A triumph of truth about China’s detention camps

Secret documents from the Communist Party reveal strong party dissent over the repression of an innocent minority. Officials with a conscience are exposing the party’s fears and tactics.

Workers walk outside what is officially known as an education center in the Uighur Autonomous Region.

China has many prisoners of conscience but perhaps none like Wang Yongzhi. Five years ago, according to newly leaked documents, the Communist Party official was assigned the task of forcing tens of thousands of minority Uyghurs into indoctrination camps in western China. The party leaders wanted to eradicate Muslim culture and to show “absolutely no mercy” in doing so.

“Wipe them out completely,” Mr. Wang told subordinates. “Destroy them root and branch.”

But then, in a change of heart, Mr. Wang did feel mercy, especially after more than a million Uyghurs and other ethnic minorities were held in camps in Xinjiang region and mistreated.

Worried about the harm to relations between China’s Han majority and its minorities, he told others it was OK for Muslims to read the Quran and that party officials should read it to understand Uyghur culture. He quietly released more than 7,000 of the detainees. Later he was arrested and prosecuted. Since 2017, Mr. Wang’s whereabouts have been unknown.

“He refused,” one document said, “to round up everyone who should be rounded up.”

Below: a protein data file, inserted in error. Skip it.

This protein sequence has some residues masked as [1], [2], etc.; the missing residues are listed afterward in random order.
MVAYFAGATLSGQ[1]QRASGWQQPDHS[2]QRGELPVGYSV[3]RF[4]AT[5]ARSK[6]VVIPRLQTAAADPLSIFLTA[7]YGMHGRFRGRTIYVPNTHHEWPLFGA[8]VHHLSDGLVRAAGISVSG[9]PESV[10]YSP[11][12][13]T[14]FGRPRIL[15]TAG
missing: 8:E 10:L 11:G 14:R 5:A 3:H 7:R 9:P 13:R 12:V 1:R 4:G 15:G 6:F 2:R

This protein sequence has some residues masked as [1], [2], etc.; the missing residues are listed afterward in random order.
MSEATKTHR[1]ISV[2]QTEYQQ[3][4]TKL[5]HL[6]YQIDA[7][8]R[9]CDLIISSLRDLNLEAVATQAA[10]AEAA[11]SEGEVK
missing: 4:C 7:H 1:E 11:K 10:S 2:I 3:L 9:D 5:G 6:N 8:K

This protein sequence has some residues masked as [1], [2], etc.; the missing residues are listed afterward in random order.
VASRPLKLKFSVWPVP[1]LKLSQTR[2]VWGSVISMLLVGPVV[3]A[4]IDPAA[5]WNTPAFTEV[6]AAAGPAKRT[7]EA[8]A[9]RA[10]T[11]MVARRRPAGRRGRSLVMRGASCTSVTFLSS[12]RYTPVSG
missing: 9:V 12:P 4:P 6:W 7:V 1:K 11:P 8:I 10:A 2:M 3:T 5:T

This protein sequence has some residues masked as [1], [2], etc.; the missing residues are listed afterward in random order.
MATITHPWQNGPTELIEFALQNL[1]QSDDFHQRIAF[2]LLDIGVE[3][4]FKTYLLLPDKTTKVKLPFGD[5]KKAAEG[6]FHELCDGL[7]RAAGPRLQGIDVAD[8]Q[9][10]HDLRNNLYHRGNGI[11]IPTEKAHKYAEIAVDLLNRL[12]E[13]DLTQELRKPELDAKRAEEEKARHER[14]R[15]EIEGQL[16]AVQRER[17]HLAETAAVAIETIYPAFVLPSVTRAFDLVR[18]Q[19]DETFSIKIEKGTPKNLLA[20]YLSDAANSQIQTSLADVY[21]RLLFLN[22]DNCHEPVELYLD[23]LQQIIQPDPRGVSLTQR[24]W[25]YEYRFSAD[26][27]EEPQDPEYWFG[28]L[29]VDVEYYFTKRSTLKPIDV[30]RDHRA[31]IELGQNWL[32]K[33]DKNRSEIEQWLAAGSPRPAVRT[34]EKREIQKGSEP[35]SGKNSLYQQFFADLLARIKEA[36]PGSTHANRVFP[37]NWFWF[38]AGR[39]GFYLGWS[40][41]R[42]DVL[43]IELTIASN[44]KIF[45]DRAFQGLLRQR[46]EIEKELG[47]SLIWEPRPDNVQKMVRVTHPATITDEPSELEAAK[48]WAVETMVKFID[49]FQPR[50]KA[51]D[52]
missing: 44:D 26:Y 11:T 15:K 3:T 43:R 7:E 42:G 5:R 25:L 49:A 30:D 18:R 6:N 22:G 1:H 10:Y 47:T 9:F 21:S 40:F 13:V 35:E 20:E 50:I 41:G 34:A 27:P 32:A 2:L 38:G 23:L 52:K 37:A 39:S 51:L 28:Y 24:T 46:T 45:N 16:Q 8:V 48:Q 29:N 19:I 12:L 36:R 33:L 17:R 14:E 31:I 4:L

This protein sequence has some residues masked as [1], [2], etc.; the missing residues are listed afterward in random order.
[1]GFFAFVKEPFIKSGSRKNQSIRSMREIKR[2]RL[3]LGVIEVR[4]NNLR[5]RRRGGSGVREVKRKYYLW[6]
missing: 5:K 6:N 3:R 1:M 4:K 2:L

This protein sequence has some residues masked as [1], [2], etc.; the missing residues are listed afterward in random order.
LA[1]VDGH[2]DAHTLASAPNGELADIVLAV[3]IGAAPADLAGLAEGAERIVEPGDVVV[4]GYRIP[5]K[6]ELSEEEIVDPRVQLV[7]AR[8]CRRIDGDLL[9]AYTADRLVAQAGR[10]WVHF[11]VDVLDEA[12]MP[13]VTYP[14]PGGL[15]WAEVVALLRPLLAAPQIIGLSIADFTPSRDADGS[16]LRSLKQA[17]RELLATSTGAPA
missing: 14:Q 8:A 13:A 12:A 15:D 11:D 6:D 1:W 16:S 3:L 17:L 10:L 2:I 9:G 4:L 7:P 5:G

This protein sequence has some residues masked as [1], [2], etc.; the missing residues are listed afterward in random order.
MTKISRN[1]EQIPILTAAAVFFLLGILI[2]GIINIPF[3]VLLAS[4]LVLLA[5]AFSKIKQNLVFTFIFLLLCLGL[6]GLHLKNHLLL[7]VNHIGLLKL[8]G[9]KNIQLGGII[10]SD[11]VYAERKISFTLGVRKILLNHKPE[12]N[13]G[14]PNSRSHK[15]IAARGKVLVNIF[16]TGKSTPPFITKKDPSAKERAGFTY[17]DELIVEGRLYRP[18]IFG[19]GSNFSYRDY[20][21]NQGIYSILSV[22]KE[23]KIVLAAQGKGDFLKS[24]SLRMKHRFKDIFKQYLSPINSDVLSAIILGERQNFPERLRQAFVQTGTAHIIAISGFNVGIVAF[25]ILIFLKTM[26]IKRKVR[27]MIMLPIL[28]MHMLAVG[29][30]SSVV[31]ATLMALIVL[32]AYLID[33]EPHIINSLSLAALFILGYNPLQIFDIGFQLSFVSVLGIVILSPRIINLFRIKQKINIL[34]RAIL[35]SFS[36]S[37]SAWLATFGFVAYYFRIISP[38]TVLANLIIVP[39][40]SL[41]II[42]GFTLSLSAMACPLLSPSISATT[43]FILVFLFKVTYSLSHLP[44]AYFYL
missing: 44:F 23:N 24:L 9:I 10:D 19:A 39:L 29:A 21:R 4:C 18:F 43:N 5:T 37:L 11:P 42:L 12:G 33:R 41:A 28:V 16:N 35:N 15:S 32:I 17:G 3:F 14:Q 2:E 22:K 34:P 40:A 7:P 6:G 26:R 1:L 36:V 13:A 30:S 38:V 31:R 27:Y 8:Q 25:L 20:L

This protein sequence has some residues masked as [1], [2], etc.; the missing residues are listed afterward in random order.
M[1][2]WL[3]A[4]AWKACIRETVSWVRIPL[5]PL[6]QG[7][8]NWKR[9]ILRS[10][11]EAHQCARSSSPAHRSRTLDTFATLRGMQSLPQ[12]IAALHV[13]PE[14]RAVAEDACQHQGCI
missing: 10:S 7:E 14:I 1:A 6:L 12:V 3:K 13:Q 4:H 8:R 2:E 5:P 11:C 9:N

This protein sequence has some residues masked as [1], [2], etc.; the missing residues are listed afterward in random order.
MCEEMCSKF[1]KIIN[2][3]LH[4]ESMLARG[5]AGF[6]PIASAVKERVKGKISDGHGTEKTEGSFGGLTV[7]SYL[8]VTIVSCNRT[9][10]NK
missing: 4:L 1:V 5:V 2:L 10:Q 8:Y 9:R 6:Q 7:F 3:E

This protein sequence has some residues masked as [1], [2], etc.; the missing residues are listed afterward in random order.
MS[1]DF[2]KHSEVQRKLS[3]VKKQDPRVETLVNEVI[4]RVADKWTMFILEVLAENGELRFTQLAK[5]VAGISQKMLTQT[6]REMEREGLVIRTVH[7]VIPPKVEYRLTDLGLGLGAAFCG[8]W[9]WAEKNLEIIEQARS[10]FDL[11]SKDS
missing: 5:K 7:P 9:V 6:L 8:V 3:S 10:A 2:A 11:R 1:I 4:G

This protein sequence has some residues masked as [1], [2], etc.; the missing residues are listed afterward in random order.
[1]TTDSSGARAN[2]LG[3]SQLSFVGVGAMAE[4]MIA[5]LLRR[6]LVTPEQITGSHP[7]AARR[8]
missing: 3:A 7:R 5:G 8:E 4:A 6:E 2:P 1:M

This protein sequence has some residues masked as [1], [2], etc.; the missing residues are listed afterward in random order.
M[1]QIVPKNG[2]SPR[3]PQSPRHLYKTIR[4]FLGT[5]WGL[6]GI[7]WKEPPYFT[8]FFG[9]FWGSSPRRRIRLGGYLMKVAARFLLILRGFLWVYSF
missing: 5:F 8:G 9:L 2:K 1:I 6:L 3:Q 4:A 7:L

We know this story because another party official, equally courageous, secretly released 403 pages of internal party documents to The New York Times. That anonymous official was also motivated to end what is now called a cultural cleansing of Uyghurs and other Turkic Muslims. The documents give a behind-the-scenes picture of a party so fearful for its survival that it is willing to paint any group as an enemy to stay in power.

In all, at least 12,000 party members were investigated for allegedly not doing their job in this repression It remains unclear what has happened to them. Yet the fact remains that many if not most displayed a conscience about helping innocent people avoid harsh treatment in concentration camps.

More than 70 years ago, George Kennan, an American diplomat and Russia expert, wrote that the Soviet Union, whose regime he said was driven mainly by fear for its survival, would eventually weaken and collapse. His prediction was prophetic. Within the ruling Communist Party, internal dissent over evil acts helped end the Soviet empire.

China’s ruling party may be in a similar place. As it keeps cracking down on innocent groups, such as pro-democracy protesters in Hong Kong, it risks having its underlying fears and its evil acts exposed by its own officials. Such courage in recognizing the right of individual conscience is what challenges the party’s motives and actions from within.  As with those 7,000 Uyghurs freed by Mr. Wang, what is right has triumphed.

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